Furman also examined a contrary theory suggested by Oren Bracha and Frank Pasquale in a 2008 Cornell Law Review article – that under the Supreme Court’s 1994 ruling in Turner Broadcasting System v. FCC, search engine results are not entitled to full free speech protections. (The Bracha paper actually addressed whether the government ought to be able to regulate search engines, not the issue in the Baidu case, and concluded that the First Amendment does not shield search engines from regulation because under Turner, private interests with quasi-monopoly control cannot impede the free flow of information.) Though Furman said he didn’t need to resolve the scholarly debate, he also said that the Turner precedent is inapt because (among other things) no search engine has monopolistic control over information on the Internet. Baidu can block results on its site, Furman said, but if users are dissatisfied with those results, they can try Google or Bing or another of the many and varied means of retrieving information. “Search engine operators (at least in the United States and given today’s technology) lack the physical power to silence anyone’s voices, no matter what their alleged market shares may be,” he wrote.
The judge swatted down the plaintiffs’ arguments that Baidu shouldn’t receive full free speech protection because its search results are a form of commercial speech. Advertisements displayed by a search engine might be considered commercial speech, he said, as might search results that advanced the search engine’s own business. “But that result plainly does not apply to the search results at issue in this case, which relate to matters of public concern and do not themselves propose transactions.” Furman’s phraseology is broad enough to encompass most search engine results.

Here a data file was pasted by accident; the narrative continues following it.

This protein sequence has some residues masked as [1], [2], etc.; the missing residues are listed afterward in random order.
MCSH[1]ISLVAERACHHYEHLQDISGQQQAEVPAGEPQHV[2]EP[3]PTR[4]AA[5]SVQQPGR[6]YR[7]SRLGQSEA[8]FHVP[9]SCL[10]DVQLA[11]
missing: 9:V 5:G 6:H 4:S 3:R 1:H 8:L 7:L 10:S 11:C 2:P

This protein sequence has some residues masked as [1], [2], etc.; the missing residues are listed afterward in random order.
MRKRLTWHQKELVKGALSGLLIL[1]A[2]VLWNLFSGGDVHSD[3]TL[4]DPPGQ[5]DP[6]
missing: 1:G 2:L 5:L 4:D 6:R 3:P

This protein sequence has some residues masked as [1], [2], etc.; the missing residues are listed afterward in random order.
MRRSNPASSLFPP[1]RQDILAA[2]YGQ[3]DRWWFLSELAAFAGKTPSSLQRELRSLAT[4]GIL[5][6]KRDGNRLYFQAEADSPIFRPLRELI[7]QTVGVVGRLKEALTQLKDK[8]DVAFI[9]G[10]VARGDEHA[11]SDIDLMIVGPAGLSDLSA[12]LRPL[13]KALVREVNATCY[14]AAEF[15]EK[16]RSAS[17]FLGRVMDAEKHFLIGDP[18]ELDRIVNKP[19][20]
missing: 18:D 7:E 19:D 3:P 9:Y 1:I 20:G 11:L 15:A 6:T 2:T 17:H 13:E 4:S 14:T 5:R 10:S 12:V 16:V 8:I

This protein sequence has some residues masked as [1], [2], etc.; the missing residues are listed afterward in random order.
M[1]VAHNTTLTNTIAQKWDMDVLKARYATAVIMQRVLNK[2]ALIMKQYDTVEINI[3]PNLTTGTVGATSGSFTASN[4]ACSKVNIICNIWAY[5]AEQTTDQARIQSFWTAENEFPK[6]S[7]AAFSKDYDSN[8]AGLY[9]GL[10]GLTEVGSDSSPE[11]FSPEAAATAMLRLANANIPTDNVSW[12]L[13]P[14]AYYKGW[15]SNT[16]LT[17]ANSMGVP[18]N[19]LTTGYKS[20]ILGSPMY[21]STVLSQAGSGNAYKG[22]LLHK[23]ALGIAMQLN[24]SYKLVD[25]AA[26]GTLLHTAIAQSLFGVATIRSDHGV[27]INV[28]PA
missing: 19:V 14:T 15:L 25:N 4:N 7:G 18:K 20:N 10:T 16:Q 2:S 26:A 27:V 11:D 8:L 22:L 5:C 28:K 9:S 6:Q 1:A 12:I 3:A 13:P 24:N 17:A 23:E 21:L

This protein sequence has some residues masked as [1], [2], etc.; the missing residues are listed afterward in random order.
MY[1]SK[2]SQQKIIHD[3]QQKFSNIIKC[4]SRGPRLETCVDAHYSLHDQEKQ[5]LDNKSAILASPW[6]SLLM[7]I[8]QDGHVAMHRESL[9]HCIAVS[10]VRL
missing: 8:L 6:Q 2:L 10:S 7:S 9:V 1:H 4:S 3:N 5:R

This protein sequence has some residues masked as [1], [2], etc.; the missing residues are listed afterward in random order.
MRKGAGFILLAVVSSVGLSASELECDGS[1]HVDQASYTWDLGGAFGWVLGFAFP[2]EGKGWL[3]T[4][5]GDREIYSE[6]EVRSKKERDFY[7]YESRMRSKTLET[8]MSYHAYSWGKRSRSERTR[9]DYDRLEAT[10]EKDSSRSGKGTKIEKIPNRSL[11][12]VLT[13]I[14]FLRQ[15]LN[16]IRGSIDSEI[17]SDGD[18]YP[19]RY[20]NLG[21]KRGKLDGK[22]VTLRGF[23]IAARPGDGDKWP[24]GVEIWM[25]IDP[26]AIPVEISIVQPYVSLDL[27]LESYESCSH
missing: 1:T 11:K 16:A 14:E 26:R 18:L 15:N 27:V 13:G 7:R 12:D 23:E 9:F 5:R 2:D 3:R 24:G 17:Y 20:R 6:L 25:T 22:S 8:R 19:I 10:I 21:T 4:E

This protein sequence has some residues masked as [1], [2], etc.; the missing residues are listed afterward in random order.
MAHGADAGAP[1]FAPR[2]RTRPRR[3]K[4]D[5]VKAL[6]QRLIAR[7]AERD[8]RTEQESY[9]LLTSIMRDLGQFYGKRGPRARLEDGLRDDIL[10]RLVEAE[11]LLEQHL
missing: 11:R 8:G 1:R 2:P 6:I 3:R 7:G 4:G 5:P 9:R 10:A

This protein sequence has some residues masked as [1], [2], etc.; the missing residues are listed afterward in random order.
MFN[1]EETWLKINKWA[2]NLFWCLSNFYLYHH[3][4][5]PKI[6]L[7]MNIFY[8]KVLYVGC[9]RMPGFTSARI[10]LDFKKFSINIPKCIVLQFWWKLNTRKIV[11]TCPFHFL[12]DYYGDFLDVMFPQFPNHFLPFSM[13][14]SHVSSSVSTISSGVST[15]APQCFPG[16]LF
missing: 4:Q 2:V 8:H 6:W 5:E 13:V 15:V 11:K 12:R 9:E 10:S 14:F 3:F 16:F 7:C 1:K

Baidu’s lead lawyer, Carey Ramos of Quinn Emanuel Urquhart & Sullivan, told me that the judge took seven months to write the opinion, after showing his deep interest in the First Amendment issue. “He wrote an erudite, closely reasoned, compelling decision,” Ramos said. “My speculation is that he wanted to dot the i’s and cross the t’s not only to make sure that it would stand up on appeal, but that it would be broadly accepted.”
Plaintiffs lawyer Preziosi told my Reuters colleague Jon Stempel that he intends to test Furman’s reasoning at the 2nd Circuit Court of Appeals. “The court has laid out a perfect paradox: that it will allow the suppression of free speech, in the name of free speech,” Preziosi said. He also said a search engine is less like a newspaper exercising editorial judgment than “a town square where pretty much anyone can go and say what he wants.”